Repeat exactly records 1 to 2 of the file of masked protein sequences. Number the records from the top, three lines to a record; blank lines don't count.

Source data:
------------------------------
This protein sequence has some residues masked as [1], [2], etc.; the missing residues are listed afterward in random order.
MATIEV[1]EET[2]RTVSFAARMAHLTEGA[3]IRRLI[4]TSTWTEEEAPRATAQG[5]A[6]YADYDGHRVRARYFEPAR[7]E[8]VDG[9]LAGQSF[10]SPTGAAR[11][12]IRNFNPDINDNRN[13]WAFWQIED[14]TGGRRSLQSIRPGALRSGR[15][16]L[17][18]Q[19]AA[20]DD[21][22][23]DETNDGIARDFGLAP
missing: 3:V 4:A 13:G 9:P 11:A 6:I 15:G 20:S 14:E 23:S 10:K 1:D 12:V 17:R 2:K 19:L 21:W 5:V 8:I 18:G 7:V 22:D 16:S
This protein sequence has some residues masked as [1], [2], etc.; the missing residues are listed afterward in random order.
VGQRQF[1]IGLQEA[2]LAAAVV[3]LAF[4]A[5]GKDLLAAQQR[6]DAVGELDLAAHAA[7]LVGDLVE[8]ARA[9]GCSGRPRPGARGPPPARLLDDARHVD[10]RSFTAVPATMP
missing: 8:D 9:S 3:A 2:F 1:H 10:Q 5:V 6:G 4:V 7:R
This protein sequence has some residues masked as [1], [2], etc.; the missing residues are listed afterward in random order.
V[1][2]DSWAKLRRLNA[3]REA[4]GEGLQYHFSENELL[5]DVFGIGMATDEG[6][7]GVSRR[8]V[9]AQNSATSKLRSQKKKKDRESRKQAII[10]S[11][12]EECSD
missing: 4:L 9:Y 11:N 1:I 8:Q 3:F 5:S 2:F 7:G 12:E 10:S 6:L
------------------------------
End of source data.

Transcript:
This protein sequence has some residues masked as [1], [2], etc.; the missing residues are listed afterward in random order.
MATIEV[1]EET[2]RTVSFAARMAHLTEGA[3]IRRLI[4]TSTWTEEEAPRATAQG[5]A[6]YADYDGHRVRARYFEPAR[7]E[8]VDG[9]LAGQSF[10]SPTGAAR[11][12]IRNFNPDINDNRN[13]WAFWQIED[14]TGGRRSLQSIRPGALRSGR[15][16]L[17][18]Q[19]AA[20]DD[21][22][23]DETNDGIARDFGLAP
missing: 3:V 4:A 13:G 9:P 11:A 6:I 15:G 20:S 14:E 23:S 10:K 1:D 12:V 17:R 2:K 19:L 21:W 5:V 8:I 18:G 7:V 22:D 16:S
This protein sequence has some residues masked as [1], [2], etc.; the missing residues are listed afterward in random order.
VGQRQF[1]IGLQEA[2]LAAAVV[3]LAF[4]A[5]GKDLLAAQQR[6]DAVGELDLAAHAA[7]LVGDLVE[8]ARA[9]GCSGRPRPGARGPPPARLLDDARHVD[10]RSFTAVPATMP
missing: 8:D 9:S 3:A 2:F 1:H 10:Q 5:V 6:G 4:V 7:R